(Natural News) The Wuhan coronavirus (COVID-19) pandemic, natural disasters and wonky global weather patterns combined to wreak havoc on global supply chains. Food prices have since been soaring: up 40 percent in the 15 months ending in June 2021.
Needless to say, this problem will hurt those at the bottom of the economic food chain the most. People living on five dollars or less a day simply cannot afford to pay 40 percent more for food alone.
If this continues to escalate, it is inevitable that there will be food riots and widespread civil unrest around the globe. Even China is telling its people to prep and store food as prices for some vegetables increased more than 50 percent in October alone. Once the directive was issued, it caused panic buying in local supermarkets.
In the United States, supply chains are also clogged at almost every stage, especially those coming from Asia. Rising prices and scarce availability mean that it’s only a matter of time before shoppers begin purchasing in bulk again to avoid future shocks.
Supply lines are struggling as producers have been hurt by COVID-19 restrictions. The virus cases and consumer demand have led to congested ports, with shipping containers barely making it to land. Sea freight also raised prices tenfold, and when goods do arrive at their destined ports, the lack of truck drivers needs to be addressed.
Further, the shortage of workers to harvest and prepare products are also adding to the pressures. (Related: Global prices for food commodities continue to rise.)
International bodies and national governments have now taken steps to reduce dependence on cereal and other food imports in developing nations to boost yields and resiliency in national and regional supply chains, focusing on new technological solutions and practices that are adapted to local contexts.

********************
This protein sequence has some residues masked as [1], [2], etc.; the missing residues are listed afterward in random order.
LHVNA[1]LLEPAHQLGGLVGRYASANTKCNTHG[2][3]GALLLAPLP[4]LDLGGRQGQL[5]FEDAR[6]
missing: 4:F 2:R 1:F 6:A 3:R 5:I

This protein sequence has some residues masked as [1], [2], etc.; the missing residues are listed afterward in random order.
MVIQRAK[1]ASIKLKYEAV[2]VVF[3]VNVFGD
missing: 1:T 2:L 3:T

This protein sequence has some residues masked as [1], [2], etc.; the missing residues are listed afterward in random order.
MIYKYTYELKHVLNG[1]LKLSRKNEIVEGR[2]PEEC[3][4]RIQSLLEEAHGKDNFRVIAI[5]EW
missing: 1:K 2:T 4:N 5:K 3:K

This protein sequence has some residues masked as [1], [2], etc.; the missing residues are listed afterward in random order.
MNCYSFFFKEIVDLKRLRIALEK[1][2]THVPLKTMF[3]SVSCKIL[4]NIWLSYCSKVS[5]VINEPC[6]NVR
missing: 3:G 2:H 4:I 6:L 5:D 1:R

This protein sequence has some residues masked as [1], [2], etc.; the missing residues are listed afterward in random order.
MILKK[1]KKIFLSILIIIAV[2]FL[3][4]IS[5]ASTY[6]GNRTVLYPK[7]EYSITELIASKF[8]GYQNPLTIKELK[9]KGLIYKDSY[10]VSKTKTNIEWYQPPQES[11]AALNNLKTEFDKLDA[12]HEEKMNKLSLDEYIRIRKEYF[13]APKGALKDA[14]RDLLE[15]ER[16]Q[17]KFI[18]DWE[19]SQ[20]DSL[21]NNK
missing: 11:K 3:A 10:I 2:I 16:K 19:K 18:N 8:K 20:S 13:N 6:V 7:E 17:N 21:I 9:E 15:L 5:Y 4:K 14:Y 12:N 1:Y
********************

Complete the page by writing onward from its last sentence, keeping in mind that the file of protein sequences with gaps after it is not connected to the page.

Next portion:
Global food prices keep climbing
As the food prices continue to climb, they hit a fresh decade high in October, according to a report by the United Nations Food and Agriculture Organization (FAO). The FAO index climbed for a third straight month, jumping another three percent from the previous month to reach its highest since July 2011.
Higher food prices are felt by everyone, but it is particularly harder on poorer households that need to shell out more of their income to keep their families fed. In the U.S., special offers are already being reined in as everyday prices begin to rise. Energy drinks, eggs, meat and soda are all getting more and more expensive.
When food prices go up, consumers tend to change their habits by switching out pricier products for cheaper ones or substituting meat in meals with more affordable carbohydrates like pasta or rice. Others come with bulk buying or crowdsourcing. With prices continuing to soar, it will not be surprising to see people get together to buy large packs of food and supplies to get better deals.
A little inflation can sometimes be good for business as it elevates the overall value of sales, but it can be dangerous when it exceeds manageable levels. October’s gains in the FAO food price index, for instance, were led by vegetable oils as prices increased 9.6 percent in October alone, a new all-time high from the previous month.
High cereal prices in particular stand to impact most heavily on emerging economies that combine elevated household spending on food with the high dependence on imports.
Nigeria, for instance, is already experiencing widespread constraints on household purchasing power and food access. Costa Rica saw a 34.8 percent higher increase in cereal imports in the first five months of the year compared to the same period in 2020, while import volumes only rose by five percent. Prices of maize and rice also increased.
Meat prices eased for the third consecutive month, led by falling pork prices due to the reduced purchases from China. Falling beef prices were also triggered by the mad cow disease concerns from Brazil. Meanwhile, sugar prices fell 1.8 percent in October, the first decline after six straight months of gains.
Learn more about the food price surge at Bubble.news.